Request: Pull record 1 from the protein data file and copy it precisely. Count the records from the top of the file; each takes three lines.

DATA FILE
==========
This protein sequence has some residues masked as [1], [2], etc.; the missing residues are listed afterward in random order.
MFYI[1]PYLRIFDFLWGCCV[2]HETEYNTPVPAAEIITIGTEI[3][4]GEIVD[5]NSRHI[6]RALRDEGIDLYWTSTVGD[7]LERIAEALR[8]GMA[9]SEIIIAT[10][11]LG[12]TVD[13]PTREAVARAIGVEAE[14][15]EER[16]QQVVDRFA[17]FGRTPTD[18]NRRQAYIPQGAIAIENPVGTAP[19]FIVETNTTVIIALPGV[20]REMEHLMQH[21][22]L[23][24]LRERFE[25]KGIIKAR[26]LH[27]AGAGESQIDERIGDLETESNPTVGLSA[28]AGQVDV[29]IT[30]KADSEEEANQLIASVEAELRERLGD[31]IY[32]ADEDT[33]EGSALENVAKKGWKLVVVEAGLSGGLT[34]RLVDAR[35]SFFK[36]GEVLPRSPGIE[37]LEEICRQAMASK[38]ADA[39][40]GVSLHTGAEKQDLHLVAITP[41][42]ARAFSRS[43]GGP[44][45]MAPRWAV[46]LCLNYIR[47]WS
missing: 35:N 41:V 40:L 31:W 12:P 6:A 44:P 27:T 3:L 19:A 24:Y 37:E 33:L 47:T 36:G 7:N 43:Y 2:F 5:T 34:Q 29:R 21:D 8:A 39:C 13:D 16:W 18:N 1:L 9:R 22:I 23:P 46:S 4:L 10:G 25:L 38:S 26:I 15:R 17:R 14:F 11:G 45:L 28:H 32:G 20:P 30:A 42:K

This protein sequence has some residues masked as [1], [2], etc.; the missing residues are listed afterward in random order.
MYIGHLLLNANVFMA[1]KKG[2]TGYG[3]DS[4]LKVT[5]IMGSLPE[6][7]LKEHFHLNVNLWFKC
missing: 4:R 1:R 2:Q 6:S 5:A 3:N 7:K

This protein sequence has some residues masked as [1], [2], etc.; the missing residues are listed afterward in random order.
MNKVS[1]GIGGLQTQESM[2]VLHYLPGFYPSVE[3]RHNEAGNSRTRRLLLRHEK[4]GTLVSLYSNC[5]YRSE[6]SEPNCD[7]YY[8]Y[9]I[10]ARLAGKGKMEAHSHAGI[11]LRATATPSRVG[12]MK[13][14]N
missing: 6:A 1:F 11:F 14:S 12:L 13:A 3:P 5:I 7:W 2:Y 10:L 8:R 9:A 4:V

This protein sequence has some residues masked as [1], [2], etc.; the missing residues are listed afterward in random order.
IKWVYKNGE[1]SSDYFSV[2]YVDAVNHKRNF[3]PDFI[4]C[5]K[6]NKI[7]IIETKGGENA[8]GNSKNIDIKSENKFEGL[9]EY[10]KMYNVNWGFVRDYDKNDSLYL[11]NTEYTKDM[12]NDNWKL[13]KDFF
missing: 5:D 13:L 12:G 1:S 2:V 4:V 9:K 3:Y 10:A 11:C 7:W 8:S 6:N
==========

This protein sequence has some residues masked as [1], [2], etc.; the missing residues are listed afterward in random order.
MFYI[1]PYLRIFDFLWGCCV[2]HETEYNTPVPAAEIITIGTEI[3][4]GEIVD[5]NSRHI[6]RALRDEGIDLYWTSTVGD[7]LERIAEALR[8]GMA[9]SEIIIAT[10][11]LG[12]TVD[13]PTREAVARAIGVEAE[14][15]EER[16]QQVVDRFA[17]FGRTPTD[18]NRRQAYIPQGAIAIENPVGTAP[19]FIVETNTTVIIALPGV[20]REMEHLMQH[21][22]L[23][24]LRERFE[25]KGIIKAR[26]LH[27]AGAGESQIDERIGDLETESNPTVGLSA[28]AGQVDV[29]IT[30]KADSEEEANQLIASVEAELRERLGD[31]IY[32]ADEDT[33]EGSALENVAKKGWKLVVVEAGLSGGLT[34]RLVDAR[35]SFFK[36]GEVLPRSPGIE[37]LEEICRQAMASK[38]ADA[39][40]GVSLHTGAEKQDLHLVAITP[41][42]ARAFSRS[43]GGP[44][45]MAPRWAV[46]LCLNYIR[47]WS
missing: 35:N 41:V 40:L 31:W 12:P 6:A 44:P 27:T 3:L 19:A 24:Y 37:E 33:L 47:T 36:G 7:N 43:Y 2:F 5:T 34:Q 29:R 21:D 8:A 39:C 13:D 16:W 18:N 1:L 9:R 22:I 23:P 46:S 4:L 10:G 25:L 38:S 26:I 15:R 17:R 14:F 11:G 45:L 28:H 32:G 20:P 30:A 42:K